Mexico can increase the use of renewable energy in its energy mix from 4.4% in 2010 to 21% by 2030, according to a report by the International Renewable Energy Agency (IRENA).
The report, ‘Renewable Energy Prospects: Mexico,’ prepared in collaboration with the Mexican Energy Secretariat, also finds that Mexico could generate up to 46% of its electricity by 2030 from renewable sources, including wind, solar, hydropower, geothermal and biomass – a six-fold increase from today's levels.
‘Mexico represents one-fifth of all energy use in the Latin America and Caribbean region and is key to ensuring a successful regional transition to renewable energy,’ says Adnan Z. Amin, general director of IRENA. ‘With the recent energy sector reform, Mexico is now on the path of rapid renewables growth, which can help secure a safer, healthier and more sustainable future.’
However, the report includes one important caveat: The share of renewable energy in Mexico's energy mix will only reach 10% by 2030 under current policies. If Mexico succeeds in reaching a 21% share of renewable energy, it will save $1.6 billion in total energy system costs by 2030. Annual savings could reach as high as $11.6 billion by 2030 when taking into account factors such as reduced health costs and pollution.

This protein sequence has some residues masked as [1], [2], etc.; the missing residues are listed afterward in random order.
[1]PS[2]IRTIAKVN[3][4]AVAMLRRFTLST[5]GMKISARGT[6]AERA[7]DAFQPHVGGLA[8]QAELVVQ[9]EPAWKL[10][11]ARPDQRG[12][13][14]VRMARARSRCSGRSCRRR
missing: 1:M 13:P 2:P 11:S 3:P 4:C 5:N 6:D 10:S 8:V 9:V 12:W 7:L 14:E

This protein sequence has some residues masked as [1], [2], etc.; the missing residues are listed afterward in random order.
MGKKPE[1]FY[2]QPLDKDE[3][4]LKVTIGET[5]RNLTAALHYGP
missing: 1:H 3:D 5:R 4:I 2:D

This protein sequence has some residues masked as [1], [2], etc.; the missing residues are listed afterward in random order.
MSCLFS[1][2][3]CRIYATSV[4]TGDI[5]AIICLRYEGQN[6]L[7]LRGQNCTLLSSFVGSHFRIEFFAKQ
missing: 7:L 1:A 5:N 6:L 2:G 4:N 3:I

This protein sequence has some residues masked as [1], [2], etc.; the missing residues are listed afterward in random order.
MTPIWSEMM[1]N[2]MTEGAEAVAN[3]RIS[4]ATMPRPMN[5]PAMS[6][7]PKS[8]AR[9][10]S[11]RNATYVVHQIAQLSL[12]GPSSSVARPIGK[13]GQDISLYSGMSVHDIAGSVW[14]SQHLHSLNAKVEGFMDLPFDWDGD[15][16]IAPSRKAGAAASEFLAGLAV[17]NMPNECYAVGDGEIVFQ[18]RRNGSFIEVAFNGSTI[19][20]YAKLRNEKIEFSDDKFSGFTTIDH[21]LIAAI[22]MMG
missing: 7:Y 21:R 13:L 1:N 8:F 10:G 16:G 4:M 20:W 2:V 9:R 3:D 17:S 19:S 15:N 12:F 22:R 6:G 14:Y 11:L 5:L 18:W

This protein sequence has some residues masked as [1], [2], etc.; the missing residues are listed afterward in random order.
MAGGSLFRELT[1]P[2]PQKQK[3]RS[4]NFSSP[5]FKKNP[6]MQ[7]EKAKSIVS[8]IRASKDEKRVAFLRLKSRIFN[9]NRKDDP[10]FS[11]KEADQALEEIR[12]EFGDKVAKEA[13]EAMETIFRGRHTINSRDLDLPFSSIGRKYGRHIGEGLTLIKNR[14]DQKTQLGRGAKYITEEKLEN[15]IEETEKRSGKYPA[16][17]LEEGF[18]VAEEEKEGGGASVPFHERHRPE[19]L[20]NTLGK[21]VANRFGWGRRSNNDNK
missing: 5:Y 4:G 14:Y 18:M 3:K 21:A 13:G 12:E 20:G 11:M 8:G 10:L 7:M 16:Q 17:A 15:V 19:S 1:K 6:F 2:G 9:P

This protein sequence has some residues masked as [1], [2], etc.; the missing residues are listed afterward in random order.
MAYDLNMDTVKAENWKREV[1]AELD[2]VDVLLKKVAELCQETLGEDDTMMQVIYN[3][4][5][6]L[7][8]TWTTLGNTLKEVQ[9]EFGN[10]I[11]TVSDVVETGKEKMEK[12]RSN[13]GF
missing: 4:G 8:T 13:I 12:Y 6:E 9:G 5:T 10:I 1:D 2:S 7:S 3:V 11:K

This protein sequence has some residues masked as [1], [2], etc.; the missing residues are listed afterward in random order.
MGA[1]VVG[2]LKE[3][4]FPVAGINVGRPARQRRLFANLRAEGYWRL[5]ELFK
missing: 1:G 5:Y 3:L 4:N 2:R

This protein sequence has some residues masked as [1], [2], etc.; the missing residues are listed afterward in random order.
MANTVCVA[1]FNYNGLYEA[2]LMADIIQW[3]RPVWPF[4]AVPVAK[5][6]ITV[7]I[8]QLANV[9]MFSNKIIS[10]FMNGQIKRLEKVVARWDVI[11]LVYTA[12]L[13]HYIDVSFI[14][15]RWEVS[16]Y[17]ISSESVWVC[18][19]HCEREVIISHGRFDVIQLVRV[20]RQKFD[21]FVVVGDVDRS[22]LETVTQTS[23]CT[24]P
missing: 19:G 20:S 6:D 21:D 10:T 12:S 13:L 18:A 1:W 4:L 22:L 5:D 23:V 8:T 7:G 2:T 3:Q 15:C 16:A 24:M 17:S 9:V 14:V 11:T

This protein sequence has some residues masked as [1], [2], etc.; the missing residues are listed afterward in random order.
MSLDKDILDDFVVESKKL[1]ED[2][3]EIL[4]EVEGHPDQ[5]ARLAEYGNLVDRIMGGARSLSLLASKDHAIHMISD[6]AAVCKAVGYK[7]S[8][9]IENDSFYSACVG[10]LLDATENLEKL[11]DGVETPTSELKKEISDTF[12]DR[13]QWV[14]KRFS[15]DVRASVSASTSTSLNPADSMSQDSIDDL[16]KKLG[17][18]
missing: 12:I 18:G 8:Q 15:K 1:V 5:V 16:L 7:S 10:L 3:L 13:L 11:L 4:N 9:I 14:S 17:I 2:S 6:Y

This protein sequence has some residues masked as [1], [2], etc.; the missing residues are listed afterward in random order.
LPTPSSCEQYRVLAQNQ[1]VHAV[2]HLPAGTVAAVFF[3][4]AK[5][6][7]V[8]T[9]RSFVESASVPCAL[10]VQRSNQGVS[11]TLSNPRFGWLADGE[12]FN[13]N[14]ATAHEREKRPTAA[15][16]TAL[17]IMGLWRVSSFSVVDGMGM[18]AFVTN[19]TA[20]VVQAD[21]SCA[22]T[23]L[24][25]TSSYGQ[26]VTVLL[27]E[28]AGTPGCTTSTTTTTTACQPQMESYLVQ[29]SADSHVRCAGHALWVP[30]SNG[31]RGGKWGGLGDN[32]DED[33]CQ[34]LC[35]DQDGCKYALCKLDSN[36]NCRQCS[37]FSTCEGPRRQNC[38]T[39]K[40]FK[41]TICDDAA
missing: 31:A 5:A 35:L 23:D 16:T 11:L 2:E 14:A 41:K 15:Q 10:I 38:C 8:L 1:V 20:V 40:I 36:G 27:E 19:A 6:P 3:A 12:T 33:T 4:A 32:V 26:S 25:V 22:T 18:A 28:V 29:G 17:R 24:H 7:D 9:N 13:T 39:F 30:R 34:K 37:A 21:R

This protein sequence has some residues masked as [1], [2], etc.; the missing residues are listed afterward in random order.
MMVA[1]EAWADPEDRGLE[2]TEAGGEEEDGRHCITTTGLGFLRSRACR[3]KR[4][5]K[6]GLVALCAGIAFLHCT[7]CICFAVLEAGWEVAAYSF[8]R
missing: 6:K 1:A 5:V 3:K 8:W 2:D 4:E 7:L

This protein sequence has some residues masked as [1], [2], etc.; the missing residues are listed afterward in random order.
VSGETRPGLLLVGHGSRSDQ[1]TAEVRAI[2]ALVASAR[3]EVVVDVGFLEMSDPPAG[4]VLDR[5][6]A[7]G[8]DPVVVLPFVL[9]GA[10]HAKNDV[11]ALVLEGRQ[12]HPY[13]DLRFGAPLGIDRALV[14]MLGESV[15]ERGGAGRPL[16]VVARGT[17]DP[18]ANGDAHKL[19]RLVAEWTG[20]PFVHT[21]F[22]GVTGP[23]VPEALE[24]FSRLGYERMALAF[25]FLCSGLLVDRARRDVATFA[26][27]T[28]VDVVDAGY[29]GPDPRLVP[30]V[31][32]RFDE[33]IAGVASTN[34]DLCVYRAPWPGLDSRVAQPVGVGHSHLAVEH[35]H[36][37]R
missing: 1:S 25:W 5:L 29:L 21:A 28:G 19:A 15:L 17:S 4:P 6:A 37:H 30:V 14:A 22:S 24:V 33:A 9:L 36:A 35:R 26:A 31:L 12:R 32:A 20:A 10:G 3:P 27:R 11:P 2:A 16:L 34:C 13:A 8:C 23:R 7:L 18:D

‘This report shows that Mexico could install significantly higher amounts of renewables – and that it can do so affordably,’ explains Dolf Gielen, director of IRENA's innovation and technology center. ‘The dramatic technology cost declines present a real opportunity for Mexico to scale up their renewable energy deployment and lead the region toward a clean energy future.’
The report is part of IRENA's renewable energy road map, REmap 2030, which provides a plan to double the share of renewable energy in the world's energy mix by 2030 and determines the potential for Mexico and other countries to scale up renewable energy in the energy system, including power, industry, buildings and the transport sector.
To view the full report, click here.